Wanted: Someone who is passionate about sports and has an unlimited source of wealth to own the first professional sports franchise in Las Vegas.
No, Bill Foley didn’t answer an Internet posting to become the owner of the Vegas Golden Knights, but he’s a no-nonsense entrepreneur that has followed through on several out-of-the-box business ideas and quickly turned them into worldwide successes. Foley isn’t afraid to get his hands dirty in the process, which is refreshing to see. Guaranteed, no other billionaire is having more fun building a startup from the ground up than him.
Hockey fans have seen too many corporate talking heads run their favorite NHL franchise like a Fortune 500 company. Often, their decisions are based solely on gaining profits for the club’s shareholders rather than doing what is best for the fans.
Foley is All About Hard Work and Accountability
Foley isn’t your typical billionaire, as he didn’t have a trust fund to fall back on if one of his early business ventures failed. He seems like an individual that gets his morning coffee at the local convenience store rather than waiting in line at Starbucks. Foley looks comfortable wearing either a nice crisp t-shirt and jeans for an early-morning stroll or a freshly pressed three-piece suit heading into an NHL Governor’s meeting.
His resume is quite impressive: He’s a graduate of the United States Military Academy and former CEO of Fidelity National Financial and Black Knight Financial Services. Foley’s work ethic is a byproduct of growing up on his family’s ranch in Austin, Texas where the chores must be done daily regardless of your condition.
Patience is a virtue, but it doesn’t align with Foley’s business motto of never getting derailed from the goal at hand. Employees are judged by the integrity of their work except when they become distracted and fail to stay on target.
He understands that mistakes are going to be made, but the great employees are able to move on and be ready to work the next day. He acknowledged his own mistakes during the process of trying to secure an expansion franchise from the NHL in an interview with Runrebs.com:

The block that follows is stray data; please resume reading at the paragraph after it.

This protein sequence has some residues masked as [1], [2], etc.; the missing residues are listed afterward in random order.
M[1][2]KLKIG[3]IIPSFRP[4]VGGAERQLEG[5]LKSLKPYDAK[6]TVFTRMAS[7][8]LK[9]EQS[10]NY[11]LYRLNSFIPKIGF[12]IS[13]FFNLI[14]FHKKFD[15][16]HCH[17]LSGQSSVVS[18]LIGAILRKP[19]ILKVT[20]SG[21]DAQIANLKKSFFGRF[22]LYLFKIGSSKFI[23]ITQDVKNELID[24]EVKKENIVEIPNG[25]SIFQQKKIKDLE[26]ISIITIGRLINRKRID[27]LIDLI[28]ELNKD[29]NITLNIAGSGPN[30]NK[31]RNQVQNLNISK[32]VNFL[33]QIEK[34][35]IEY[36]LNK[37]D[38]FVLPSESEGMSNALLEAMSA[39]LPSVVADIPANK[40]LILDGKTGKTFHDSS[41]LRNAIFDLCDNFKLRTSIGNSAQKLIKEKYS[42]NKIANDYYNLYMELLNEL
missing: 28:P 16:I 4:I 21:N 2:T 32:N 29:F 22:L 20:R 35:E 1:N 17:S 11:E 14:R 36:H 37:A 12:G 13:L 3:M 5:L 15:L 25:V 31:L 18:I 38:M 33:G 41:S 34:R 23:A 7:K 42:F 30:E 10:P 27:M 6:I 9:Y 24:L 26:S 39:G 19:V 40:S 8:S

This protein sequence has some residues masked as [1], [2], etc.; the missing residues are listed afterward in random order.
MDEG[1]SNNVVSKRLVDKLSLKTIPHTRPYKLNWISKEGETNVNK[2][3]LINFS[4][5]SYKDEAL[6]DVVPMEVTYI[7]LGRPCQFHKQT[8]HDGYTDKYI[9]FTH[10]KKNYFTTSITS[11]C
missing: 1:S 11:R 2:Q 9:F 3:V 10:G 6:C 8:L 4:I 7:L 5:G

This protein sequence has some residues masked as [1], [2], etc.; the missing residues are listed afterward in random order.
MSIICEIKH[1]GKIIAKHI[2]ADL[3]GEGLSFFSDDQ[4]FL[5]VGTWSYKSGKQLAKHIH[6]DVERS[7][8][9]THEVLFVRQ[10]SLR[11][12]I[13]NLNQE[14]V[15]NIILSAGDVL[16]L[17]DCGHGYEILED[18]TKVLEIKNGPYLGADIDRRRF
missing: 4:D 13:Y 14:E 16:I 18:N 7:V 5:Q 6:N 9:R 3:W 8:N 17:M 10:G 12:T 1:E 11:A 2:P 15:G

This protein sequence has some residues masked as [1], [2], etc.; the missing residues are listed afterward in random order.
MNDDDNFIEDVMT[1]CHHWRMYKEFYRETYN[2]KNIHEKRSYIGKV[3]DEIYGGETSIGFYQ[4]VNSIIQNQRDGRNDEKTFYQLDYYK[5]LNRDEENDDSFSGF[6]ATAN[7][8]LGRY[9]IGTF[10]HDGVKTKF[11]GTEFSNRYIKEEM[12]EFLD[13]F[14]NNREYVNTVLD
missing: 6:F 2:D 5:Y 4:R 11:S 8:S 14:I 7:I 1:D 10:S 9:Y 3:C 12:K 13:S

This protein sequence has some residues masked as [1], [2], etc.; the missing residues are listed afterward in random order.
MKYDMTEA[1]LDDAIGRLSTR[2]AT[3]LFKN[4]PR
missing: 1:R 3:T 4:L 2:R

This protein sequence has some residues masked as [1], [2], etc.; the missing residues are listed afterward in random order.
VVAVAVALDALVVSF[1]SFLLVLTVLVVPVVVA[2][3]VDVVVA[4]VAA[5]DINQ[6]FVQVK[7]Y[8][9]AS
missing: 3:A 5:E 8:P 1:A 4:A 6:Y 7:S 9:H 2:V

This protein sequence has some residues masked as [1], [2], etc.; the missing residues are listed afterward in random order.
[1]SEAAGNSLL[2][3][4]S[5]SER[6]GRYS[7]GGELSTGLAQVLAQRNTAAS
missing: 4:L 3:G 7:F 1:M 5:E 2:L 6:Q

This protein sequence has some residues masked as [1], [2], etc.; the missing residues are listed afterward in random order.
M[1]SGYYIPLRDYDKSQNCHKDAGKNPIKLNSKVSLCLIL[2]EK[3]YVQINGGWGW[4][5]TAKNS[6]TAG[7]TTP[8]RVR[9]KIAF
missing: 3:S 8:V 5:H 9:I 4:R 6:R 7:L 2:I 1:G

“When we started the ticket drive, we were very naive. We spent a lot of money on things we probably didn’t need and over invested,” said Foley. “I justified my actions by saying we’re going to spend money on drive at some point. We messed up a little bit, and spent $100,000 when we didn’t really need to do that.”
The most agonizing lesson he learned in business was when he owned a title insurance company in the mortgage industry during the collapse of our nation’s economy in 2008. Foley learned real fast how tough it is to sell a product while the world is crumbling around you. All during the process, he maintained his decency, which is rare in today’s business climate.
The Business Model is in Place
Easily, Foley could be managing his other investments and let others handle the day-to-day operations of running an NHL franchise, but that isn’t his style.
Las Vegas can expect him to do everything possible to make the Golden Knights a playoff contender, even if it means being a bit unconventional in the approach to obtaining his goal.
He won’t need any help to run the business side of the franchise as he will use the same managerial model from his other businesses. He surrounds himself with a staff that communicates with one another and isn’t afraid to offer an opinion on something they feel strongly about.
Foley is trying to change the perception of Las Vegas to the outside world and doesn’t take lightly the responsibilities that come with owning the first professional sports franchise in town. He feels if the team can have immediate success, it will have an impact.
“Our long-term plans include getting the Las Vegas community engaged with the Golden Knights. Part of the plan to ensure their involvement with the team is being competitive on the ice,” said Foley in an interview with Sports Business Daily Journal.
He pledges to work with local officials and develop more youth hockey programs. A plan is in place to grow the sport in Las Vegas, now he must execute it by providing an exciting product on the ice each night at the T-Mobile Arena.
Ultimately, if the Golden Knights fail to make an impact, then the fans have only Bill Foley to blame.
And that’s the way he wants it.
Thomas Conroy covers the Vegas Golden Knights for The Hockey Writers Network He has been writing about sports since 2007, first as a contributor for Bleacher Report and Football Nation. Recently, Conroy was a co-editor for the Bolts Beat website on Fansided. To read more his work, please him on Twitter @tsconroy